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The cyclical impact of supply chain disruptions

Jennifer Seguin
Jennifer Seguin
June 24, 2022
5 min read

Note on the authors

Heiner Murmann is the founder and CEO of Orkestra SCS, a logistics, technology and services company. In addition, Heiner serves as Executive Chairman for Evolution Time Critical and President of The Five Inc., and as an Advisory Board Member for both Metro Supply Chain Group and Black & McDonald Limited. Notably, Heiner previously held various senior executive roles at DB Schenker, one of the top three global logistics companies, as a Member of the Board of Management responsible for Air and Ocean Freight, and as CEO of the Region Americas.

Arnold da Silva, Senior Ocean Freight Advisor for Orkestra SCS, is head of an ocean freight consulting company where he actively advises global shippers on ocean freight strategy and execution. With 40 years of experience in the ocean freight industry, Arnold served as Executive Vice President for Ocean Freight Region Americas for DB Schenker. Arnold's passion is to conceptualize and implement innovative ocean freight solutions that transform one’s supply chain and promote a shipper's success.

The COVID-19 pandemic has exposed vulnerabilities and has impacted supply chains globally. This geo-economic crisis is not a once in a lifetime event, where data trends demonstrate that production disruptions by external threats recur annually from natural disasters, cyberattacks, and multipolar economic systems. Through survey insights published by McKinsey & Co. in July and August 2020, research demonstrates that significant supply chain disruptions occur approximately every 3.7 years and last an average of +30 days. Such disruptions represent a -45% financial loss in annual profits which stunts the labour market and leads to critical goods shortages. To build a culture of resilience that can weather such an impact, it is imperative to transition internal processes from page to tablet and use AI technology company-wide.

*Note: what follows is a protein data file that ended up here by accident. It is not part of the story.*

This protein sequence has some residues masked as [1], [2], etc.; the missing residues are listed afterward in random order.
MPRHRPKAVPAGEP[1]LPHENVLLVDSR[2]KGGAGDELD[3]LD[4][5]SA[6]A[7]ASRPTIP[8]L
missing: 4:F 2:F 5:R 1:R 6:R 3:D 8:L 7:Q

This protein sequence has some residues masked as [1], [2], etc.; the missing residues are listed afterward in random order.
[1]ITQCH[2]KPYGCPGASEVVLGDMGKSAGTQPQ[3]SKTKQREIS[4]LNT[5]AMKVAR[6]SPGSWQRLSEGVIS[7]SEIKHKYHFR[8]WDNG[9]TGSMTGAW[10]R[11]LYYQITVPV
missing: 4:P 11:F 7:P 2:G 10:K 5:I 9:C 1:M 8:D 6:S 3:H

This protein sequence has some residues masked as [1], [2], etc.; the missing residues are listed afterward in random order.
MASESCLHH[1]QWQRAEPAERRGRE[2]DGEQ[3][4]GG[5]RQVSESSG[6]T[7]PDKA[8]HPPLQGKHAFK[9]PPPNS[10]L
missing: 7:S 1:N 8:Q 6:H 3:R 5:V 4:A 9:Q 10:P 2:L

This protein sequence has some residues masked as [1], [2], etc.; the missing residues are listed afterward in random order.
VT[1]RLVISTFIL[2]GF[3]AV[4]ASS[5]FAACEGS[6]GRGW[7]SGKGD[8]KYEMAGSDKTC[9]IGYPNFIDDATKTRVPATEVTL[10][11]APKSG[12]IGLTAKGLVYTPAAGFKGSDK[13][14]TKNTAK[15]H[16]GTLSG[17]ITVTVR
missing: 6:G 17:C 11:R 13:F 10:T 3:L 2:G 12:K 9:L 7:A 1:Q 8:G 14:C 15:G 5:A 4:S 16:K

Future-proof the supply chain  

Based on a survey by McKinsey & Co. (July 2020), 90% of executive supply chain leaders from various industries recognize the immediate need to transition their business model to a digital platform that adapts their supply chain network for a globally codependent market. By upgrading technology, companies build strategies to work with the cyclical nature of supply chain disruptors.

Necessity is the mother of digital innovation  

Traditionally, delays in mass corporate digital adoption are halted due to funding or governance. However, it is apparent that most corporations cannot revert to pre-COVID-19 business practices. At minimum, an enterprise must adjust their business model to serve sustainable environmental practices within an equitable and diverse workforce. By evolving with a digital consumer economy, organizations are rich with highly curated data that uncovers critical insight into a holistic supplier-consumer network. Cloud software that analyzes and reacts to this data ecosystem in real-time is a major win for supply chains to build resilient practices for operational and financial longevity.